Miss America is no longer a beauty pageant. The nation’s most famous pageant is scrapping the swimsuit and evening gown contests in order to focus more on interview and talent.
Which, fine. It was always weird to decide who gets college scholarships based on how good they look in a bikini. If it wants to be a scholarship organization, let it be a scholarship organization. No other scholarship makes its winners wear heels and tiaras during a nationwide broadcast. (Now that I think about it, though, the Scripps National Spelling Bee ought to start.)
If Miss America is going to eliminate swimsuit and evening gown, they might as well replace those portions of the competition with things that matter for today’s American woman. It sounds like the pageant is aiming to find the Best Young Woman In America, and that’s pretty impossible to judge when the girls are limited to talents they can perform on stage.
Someone might be a fantastic cook, but that doesn’t translate into pageant format. Too bad, lady, you’re going to have to learn to tap dance. Someone might be a brilliant doctor or nurse, but they’re not going to say “Bring me the sickest person in the audience and I’ll fix you!” Put down the stethoscope, pick up a flaming baton. No one would dispute that the nation needs doctors more, but the pageant wants baton twirlers.
The whole point of the show is to create an entertaining spectacle. That’s not a bad thing (and thank goodness, or else we’d have to cancel every pop concert and bulldoze Disney World). Great people can go far in pageant-world as long as they also translate well on stage. And that means being really, really, ridiculously good-looking.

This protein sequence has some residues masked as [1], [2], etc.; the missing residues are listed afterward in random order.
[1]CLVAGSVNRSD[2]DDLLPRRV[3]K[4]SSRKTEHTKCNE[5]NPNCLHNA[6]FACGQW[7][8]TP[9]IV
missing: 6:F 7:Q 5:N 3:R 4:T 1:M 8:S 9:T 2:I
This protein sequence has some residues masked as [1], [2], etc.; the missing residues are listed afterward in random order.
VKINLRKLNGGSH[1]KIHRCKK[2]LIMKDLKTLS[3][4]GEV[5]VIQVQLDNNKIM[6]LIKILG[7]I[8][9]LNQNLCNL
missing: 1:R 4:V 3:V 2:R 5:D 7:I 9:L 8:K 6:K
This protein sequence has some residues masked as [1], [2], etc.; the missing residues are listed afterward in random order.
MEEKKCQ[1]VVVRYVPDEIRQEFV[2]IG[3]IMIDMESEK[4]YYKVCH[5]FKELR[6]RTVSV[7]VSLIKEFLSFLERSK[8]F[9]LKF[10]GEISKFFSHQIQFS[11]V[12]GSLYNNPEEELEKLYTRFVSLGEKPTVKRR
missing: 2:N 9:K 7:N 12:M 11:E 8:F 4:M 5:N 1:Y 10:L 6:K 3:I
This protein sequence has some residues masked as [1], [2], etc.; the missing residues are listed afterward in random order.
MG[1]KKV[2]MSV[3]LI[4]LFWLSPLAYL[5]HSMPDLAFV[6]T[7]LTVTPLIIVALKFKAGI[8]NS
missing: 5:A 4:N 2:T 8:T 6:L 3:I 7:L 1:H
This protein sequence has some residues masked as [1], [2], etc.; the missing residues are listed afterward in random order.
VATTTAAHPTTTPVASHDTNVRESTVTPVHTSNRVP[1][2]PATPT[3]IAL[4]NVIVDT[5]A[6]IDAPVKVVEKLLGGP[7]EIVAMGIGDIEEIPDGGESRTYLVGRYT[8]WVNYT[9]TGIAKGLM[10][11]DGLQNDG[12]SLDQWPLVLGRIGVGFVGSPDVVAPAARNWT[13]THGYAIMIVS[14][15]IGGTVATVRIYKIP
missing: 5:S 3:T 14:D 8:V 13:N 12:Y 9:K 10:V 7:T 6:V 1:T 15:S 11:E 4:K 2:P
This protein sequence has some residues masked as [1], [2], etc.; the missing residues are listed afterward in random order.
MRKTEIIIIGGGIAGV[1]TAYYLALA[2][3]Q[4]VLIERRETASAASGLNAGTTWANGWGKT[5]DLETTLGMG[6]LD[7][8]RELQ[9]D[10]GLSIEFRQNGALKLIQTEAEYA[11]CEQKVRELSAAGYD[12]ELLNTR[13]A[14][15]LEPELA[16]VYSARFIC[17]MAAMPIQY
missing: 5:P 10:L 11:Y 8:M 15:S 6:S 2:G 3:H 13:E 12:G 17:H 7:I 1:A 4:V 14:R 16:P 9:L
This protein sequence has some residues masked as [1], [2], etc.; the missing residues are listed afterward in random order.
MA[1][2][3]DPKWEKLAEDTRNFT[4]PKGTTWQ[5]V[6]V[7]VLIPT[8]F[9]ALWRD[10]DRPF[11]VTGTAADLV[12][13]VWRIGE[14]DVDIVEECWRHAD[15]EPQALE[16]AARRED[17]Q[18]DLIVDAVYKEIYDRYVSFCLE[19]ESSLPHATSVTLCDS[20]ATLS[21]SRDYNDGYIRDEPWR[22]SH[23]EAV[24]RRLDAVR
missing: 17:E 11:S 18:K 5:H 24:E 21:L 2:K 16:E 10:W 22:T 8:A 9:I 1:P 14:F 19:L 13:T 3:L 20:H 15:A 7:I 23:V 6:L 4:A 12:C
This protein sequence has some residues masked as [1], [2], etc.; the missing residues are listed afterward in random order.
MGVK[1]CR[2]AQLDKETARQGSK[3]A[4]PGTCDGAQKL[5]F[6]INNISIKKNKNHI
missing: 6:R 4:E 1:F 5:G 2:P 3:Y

Social media is full of people outraged at Miss America potentially not being stick-thin and gorgeous. The Best Young Woman In America, they assume, must be pretty. I’d say the Best Young Woman In America must take care of her health – but you can’t tell that by looking at someone. Fitness is a little bit easier to test; all the contestants could race in a timed 5K or do as many push-ups as they can – but that’s not interesting to watch on television, nor does it inherently make someone a better person.
And who is the Best Young Woman In America, anyway? She could probably do her makeup flawlessly in the backseat of an Uber, but of course she’d never need to because she’s never been late for anything ever. I bet she writes thoughtful thank-you notes in perfect, tiny cursive. She’s smart and kind, and never has a hair tie on her wrist but always has an extra in her purse, and lets you know you can always borrow if you want. None of this can be decided by an on stage competition. So the pageant should stop trying and instead just be what it is – a weird, wonderful spectacle of excessive femininity and hair spray.
Something important is getting lost in all the crosstalk about how, exactly, to find a young woman who represents our country most glowingly: What do the contestants want? Well, anyone who enters Miss America – until today – was signing up to be judged on her looks. I say, let them. And if you’re not okay with it, have you ever posted a selfie on social media? Then you’ve signed up, too, albeit in a much smaller way. And even if you’ve never followed a makeup tutorial – you’ve never asked the man in your life “so, how do I look?” – you’ve never tried to eat extra healthily before a big event – unfortunately, you’re not immune to the judgement, either.
If there’s someone who looks like a Miss America contestant without much effort, ughhhh. I’m so jealous. Most of those girls look the way they do because of really fortunate genetics PLUS hard work. Diet, exercise, makeup, and pageant hair all take effort. It might not be the best use of someone’s time, but it’s not my choice or yours.
This world judges us on our looks whether we want it to or not. Miss America contestants have figured out how to use that judgement to their advantage. It’s a weird program, but it’s not evil. And a scholarship pageant without the pageant part is just an interview.